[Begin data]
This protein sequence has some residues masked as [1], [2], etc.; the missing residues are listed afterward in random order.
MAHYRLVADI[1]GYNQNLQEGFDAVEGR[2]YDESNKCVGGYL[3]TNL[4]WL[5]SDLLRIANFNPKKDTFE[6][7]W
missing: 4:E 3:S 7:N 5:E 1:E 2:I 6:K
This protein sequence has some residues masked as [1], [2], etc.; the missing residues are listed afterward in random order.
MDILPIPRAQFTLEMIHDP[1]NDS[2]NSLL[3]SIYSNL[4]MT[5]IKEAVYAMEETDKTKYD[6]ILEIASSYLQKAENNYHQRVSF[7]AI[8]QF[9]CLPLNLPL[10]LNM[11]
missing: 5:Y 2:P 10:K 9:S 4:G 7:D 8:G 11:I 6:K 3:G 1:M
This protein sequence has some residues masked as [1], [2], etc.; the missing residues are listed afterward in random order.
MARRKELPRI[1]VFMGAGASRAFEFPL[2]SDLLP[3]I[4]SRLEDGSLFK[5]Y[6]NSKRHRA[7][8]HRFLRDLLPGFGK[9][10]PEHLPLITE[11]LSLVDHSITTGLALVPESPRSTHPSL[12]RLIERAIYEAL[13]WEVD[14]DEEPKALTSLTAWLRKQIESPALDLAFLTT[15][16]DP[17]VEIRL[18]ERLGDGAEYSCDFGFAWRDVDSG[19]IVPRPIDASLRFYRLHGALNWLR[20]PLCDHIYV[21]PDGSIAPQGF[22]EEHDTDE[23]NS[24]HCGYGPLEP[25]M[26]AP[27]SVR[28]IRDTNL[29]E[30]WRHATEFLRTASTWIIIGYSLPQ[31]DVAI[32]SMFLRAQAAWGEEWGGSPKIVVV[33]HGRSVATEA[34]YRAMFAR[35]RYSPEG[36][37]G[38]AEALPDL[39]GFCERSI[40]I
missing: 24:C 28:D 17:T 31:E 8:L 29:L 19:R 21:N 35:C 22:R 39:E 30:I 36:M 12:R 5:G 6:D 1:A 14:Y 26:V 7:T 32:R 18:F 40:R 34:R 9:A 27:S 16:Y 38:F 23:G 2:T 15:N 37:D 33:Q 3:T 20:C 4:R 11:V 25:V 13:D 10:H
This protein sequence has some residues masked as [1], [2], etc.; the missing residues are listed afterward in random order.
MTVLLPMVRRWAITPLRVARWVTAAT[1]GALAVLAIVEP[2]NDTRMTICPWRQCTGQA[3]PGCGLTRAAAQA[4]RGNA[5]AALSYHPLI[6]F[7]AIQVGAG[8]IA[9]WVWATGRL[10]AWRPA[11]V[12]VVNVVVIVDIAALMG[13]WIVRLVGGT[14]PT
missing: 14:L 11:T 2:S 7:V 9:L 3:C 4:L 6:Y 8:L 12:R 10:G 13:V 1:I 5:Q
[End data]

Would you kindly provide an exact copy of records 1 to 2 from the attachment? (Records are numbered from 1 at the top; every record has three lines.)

This protein sequence has some residues masked as [1], [2], etc.; the missing residues are listed afterward in random order.
MAHYRLVADI[1]GYNQNLQEGFDAVEGR[2]YDESNKCVGGYL[3]TNL[4]WL[5]SDLLRIANFNPKKDTFE[6][7]W
missing: 4:E 3:S 7:N 5:E 1:E 2:I 6:K
This protein sequence has some residues masked as [1], [2], etc.; the missing residues are listed afterward in random order.
MDILPIPRAQFTLEMIHDP[1]NDS[2]NSLL[3]SIYSNL[4]MT[5]IKEAVYAMEETDKTKYD[6]ILEIASSYLQKAENNYHQRVSF[7]AI[8]QF[9]CLPLNLPL[10]LNM[11]
missing: 5:Y 2:P 10:K 9:S 4:G 7:D 8:G 11:I 6:K 3:G 1:M